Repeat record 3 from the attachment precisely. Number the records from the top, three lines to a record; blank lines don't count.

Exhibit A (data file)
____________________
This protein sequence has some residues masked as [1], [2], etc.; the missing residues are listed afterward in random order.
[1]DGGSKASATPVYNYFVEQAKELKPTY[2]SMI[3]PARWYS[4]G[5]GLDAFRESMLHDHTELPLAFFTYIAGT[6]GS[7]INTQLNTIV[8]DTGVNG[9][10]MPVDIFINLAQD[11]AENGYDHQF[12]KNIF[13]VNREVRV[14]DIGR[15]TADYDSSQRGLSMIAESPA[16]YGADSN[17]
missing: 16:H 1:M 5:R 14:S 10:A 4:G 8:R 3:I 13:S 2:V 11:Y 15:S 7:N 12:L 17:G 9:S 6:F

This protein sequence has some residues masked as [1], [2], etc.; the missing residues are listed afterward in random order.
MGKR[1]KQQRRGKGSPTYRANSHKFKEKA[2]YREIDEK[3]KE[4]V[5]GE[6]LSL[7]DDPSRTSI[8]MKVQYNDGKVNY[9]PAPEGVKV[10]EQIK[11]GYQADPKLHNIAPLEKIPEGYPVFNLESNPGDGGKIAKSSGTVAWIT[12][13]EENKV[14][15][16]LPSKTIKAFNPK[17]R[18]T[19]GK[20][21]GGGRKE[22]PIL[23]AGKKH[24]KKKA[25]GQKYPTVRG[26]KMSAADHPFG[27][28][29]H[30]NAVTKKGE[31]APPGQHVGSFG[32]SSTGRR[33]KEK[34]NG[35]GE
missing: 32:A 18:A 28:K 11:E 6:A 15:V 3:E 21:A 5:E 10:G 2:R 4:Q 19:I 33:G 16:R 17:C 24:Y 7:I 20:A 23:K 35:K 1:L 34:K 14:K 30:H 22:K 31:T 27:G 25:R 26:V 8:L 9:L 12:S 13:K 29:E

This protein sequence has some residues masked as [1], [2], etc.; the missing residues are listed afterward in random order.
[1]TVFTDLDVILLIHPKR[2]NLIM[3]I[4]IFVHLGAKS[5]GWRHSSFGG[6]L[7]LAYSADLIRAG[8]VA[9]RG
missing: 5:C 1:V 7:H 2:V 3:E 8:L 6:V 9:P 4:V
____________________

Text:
This protein sequence has some residues masked as [1], [2], etc.; the missing residues are listed afterward in random order.
[1]TVFTDLDVILLIHPKR[2]NLIM[3]I[4]IFVHLGAKS[5]GWRHSSFGG[6]L[7]LAYSADLIRAG[8]VA[9]RG
missing: 5:C 1:V 7:H 2:V 3:E 8:L 6:V 9:P 4:V